Now that you have the location of the issue, you'll isolate individual factors. This is when you check the details of the application's components. If a calculator component does five calculations, look through each calculation.

After you isolate the issue and quickly celebrate, move on to Terminate the issue.

NOTE  The Isolation process can be tedious. Try taking a break or talking out the issue with a teammate. Stepping away for a bit or vocalizing it can help you refocus. 


Now that you know what's causing your issue, you get to fix it. The action could be as simple as a yes instead of a true in a Decisions component. Or, the solution could be a little more complex. If you've investigated and isolated the issue, you've prepared for this step.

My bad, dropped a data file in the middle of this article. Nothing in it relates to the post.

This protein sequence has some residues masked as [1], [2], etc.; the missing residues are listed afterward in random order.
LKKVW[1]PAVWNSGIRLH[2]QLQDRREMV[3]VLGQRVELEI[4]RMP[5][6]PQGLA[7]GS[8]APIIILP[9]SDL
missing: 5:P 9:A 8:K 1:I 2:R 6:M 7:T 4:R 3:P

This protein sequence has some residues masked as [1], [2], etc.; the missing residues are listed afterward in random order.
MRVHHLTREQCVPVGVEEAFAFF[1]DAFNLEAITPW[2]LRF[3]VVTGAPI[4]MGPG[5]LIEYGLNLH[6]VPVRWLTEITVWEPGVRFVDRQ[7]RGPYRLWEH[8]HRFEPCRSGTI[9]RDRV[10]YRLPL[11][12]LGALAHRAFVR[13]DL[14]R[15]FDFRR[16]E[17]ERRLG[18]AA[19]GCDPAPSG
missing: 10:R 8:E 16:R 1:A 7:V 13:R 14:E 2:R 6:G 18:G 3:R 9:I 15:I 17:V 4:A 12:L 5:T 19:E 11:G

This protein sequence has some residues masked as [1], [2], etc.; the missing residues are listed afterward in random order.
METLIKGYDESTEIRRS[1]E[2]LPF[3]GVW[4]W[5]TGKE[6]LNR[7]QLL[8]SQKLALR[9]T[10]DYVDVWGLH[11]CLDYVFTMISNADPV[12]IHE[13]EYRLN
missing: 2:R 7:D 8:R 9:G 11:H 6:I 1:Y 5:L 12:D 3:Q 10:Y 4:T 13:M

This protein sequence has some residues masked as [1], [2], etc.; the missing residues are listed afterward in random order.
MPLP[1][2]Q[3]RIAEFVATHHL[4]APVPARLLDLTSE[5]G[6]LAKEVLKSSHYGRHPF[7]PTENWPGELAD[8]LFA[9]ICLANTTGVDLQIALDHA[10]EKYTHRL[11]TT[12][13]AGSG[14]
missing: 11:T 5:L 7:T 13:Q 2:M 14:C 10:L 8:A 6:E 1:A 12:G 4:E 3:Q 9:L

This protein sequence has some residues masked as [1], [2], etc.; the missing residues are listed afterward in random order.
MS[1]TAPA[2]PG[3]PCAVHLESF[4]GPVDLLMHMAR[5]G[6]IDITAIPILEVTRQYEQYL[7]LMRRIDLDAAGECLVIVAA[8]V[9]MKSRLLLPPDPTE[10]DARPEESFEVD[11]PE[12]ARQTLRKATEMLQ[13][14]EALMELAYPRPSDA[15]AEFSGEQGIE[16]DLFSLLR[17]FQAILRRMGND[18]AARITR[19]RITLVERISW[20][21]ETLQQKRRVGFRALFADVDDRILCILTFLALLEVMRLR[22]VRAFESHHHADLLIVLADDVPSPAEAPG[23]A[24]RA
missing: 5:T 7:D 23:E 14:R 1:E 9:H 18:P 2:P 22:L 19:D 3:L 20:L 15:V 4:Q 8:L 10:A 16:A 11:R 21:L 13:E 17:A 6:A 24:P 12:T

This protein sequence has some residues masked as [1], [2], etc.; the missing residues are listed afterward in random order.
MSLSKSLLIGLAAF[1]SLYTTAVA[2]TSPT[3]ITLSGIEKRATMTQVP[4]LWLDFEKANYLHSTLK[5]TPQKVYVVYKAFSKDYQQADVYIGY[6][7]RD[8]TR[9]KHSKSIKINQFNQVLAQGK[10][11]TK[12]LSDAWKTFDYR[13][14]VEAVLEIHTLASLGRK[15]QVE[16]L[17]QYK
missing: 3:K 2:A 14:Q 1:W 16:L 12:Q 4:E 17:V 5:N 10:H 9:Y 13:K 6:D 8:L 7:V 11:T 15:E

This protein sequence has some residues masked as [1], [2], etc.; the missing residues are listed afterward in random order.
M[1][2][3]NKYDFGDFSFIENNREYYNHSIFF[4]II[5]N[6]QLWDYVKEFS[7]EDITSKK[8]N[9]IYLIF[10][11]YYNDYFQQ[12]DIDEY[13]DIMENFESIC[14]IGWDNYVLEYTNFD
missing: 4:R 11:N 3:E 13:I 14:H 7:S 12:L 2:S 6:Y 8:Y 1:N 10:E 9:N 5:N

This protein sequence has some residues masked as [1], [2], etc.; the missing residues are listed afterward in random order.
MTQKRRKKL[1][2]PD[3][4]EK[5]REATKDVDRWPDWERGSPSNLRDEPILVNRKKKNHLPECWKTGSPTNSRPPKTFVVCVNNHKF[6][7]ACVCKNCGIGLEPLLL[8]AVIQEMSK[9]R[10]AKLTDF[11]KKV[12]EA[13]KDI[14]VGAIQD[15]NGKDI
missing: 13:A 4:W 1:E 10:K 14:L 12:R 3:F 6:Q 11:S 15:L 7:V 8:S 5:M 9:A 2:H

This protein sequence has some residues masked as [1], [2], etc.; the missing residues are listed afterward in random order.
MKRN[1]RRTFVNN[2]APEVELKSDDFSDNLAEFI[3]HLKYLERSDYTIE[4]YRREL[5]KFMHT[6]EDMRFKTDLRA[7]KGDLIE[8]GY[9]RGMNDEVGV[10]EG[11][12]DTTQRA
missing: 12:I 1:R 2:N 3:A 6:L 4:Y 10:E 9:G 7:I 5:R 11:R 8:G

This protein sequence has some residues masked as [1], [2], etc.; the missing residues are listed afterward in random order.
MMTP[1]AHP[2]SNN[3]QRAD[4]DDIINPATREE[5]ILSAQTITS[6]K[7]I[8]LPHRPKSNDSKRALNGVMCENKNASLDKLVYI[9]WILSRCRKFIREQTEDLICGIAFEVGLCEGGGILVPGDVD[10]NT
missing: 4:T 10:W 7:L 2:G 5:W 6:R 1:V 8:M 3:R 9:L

Avoid getting too attached when resolving unexpected behavior. Let's say you're troubleshooting a Decisions component. You want the component to deliver specific behavior, and it's not working. Consider whether this component is the best option. Would a Calculator or Initializer be better? Rather than getting tunnel vision, keep an open mind to possible workarounds.

Once you've taken action to fix the problem, take the time to confirm that it's fixed. Make sure that you've taken care of the root cause. Look at the data. Look at the page. Does everything now look the way you expect?

Run the module and repeat the steps from the replication phase. Do variations. Make sure that everything still works. It's good to work quickly, but our main priority is to produce high-quality work.

In the next article, we'll cover some common troubleshooting strategies.